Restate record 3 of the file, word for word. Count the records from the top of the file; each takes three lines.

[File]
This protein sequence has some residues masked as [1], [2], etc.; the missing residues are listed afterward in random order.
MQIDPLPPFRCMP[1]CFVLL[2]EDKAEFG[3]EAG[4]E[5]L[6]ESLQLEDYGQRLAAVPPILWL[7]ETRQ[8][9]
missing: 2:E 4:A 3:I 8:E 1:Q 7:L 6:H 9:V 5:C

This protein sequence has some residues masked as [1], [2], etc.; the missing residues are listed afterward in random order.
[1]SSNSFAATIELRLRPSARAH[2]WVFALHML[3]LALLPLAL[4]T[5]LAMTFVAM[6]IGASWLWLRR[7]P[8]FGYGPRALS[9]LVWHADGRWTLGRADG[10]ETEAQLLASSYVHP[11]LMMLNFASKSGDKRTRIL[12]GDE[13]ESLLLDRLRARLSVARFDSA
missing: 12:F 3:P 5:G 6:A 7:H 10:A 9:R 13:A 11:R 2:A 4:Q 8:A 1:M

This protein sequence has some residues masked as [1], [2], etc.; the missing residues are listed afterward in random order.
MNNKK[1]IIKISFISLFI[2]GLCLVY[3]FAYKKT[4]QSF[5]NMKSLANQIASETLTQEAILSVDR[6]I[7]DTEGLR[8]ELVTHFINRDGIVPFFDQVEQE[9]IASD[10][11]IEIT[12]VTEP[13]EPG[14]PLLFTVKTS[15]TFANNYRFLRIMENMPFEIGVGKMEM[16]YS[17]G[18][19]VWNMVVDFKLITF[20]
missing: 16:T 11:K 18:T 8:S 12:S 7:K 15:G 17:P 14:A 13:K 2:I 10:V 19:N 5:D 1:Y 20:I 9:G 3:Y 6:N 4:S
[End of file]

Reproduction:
This protein sequence has some residues masked as [1], [2], etc.; the missing residues are listed afterward in random order.
MNNKK[1]IIKISFISLFI[2]GLCLVY[3]FAYKKT[4]QSF[5]NMKSLANQIASETLTQEAILSVDR[6]I[7]DTEGLR[8]ELVTHFINRDGIVPFFDQVEQE[9]IASD[10][11]IEIT[12]VTEP[13]EPG[14]PLLFTVKTS[15]TFANNYRFLRIMENMPFEIGVGKMEM[16]YS[17]G[18][19]VWNMVVDFKLITF[20]
missing: 16:T 11:K 18:T 8:S 12:S 7:K 15:G 17:P 14:A 13:K 2:I 10:V 19:N 5:D 1:Y 20:I 9:G 3:Y 6:N 4:S